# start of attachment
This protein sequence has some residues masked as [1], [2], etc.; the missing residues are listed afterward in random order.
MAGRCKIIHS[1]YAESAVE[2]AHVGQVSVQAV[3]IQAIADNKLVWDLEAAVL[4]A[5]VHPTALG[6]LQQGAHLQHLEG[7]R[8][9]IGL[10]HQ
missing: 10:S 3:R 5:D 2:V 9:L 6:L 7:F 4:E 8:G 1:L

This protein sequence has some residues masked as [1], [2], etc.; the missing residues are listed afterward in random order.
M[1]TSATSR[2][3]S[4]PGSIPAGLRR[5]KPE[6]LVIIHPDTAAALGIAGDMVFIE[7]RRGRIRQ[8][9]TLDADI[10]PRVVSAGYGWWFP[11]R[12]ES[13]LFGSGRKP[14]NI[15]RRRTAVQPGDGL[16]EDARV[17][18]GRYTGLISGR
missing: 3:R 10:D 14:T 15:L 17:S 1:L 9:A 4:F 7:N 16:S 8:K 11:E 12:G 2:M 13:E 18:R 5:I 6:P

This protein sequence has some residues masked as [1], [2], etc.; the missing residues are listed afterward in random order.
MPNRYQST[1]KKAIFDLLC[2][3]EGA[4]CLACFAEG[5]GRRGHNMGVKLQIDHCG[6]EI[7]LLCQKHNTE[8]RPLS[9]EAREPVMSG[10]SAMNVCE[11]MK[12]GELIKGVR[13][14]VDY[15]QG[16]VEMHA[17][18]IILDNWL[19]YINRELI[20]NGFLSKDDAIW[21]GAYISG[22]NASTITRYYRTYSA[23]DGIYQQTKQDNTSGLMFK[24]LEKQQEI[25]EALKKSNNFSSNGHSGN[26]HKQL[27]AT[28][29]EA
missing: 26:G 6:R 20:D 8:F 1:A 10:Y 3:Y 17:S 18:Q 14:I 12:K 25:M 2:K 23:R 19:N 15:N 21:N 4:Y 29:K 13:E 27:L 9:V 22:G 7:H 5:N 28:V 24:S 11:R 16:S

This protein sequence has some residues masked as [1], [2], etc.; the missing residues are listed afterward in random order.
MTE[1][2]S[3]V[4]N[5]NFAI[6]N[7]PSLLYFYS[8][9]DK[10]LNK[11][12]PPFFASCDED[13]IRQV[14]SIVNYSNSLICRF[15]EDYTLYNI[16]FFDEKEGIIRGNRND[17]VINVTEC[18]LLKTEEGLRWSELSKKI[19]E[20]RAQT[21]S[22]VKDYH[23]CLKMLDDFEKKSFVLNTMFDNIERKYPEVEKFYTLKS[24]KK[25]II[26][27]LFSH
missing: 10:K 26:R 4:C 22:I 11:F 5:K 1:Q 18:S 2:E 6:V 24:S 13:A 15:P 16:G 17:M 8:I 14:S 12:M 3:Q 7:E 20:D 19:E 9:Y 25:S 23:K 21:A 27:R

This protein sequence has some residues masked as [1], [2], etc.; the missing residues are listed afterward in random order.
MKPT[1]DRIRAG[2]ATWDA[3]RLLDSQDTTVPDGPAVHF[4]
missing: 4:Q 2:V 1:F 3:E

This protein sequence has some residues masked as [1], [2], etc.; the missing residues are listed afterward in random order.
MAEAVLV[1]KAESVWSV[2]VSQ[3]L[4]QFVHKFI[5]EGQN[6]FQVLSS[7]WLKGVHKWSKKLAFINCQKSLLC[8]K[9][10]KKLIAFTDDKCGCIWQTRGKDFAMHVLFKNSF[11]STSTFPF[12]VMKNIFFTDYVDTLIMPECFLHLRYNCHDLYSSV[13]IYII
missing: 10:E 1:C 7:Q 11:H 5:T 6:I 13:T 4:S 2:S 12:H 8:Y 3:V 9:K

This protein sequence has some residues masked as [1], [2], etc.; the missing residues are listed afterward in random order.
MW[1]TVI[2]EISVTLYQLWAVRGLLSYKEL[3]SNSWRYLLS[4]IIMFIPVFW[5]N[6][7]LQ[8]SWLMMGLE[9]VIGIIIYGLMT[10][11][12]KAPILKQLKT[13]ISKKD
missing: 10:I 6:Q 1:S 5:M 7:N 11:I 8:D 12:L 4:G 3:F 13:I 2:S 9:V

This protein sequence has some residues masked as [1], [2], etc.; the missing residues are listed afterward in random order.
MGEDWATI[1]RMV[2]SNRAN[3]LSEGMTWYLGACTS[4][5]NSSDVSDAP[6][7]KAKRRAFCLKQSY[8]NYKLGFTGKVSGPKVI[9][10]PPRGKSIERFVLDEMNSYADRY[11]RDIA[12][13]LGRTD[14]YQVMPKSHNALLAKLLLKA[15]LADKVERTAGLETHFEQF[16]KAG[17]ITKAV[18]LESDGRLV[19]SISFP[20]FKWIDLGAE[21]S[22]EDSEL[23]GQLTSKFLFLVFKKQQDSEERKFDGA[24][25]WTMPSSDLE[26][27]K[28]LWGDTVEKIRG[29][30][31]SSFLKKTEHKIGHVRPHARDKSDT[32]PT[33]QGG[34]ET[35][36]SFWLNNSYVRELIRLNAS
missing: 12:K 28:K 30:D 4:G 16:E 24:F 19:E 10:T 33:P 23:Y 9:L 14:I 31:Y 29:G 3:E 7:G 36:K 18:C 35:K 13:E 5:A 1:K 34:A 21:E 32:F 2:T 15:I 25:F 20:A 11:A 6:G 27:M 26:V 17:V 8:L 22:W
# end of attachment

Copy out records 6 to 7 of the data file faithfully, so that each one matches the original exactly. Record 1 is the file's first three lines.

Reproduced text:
This protein sequence has some residues masked as [1], [2], etc.; the missing residues are listed afterward in random order.
MAEAVLV[1]KAESVWSV[2]VSQ[3]L[4]QFVHKFI[5]EGQN[6]FQVLSS[7]WLKGVHKWSKKLAFINCQKSLLC[8]K[9][10]KKLIAFTDDKCGCIWQTRGKDFAMHVLFKNSF[11]STSTFPF[12]VMKNIFFTDYVDTLIMPECFLHLRYNCHDLYSSV[13]IYII
missing: 10:E 1:C 7:Q 11:H 5:T 6:I 13:T 4:S 2:S 12:H 8:Y 3:V 9:K

This protein sequence has some residues masked as [1], [2], etc.; the missing residues are listed afterward in random order.
MW[1]TVI[2]EISVTLYQLWAVRGLLSYKEL[3]SNSWRYLLS[4]IIMFIPVFW[5]N[6][7]LQ[8]SWLMMGLE[9]VIGIIIYGLMT[10][11][12]KAPILKQLKT[13]ISKKD
missing: 10:I 6:Q 1:S 5:M 7:N 11:I 8:D 12:L 4:G 3:F 13:I 2:S 9:V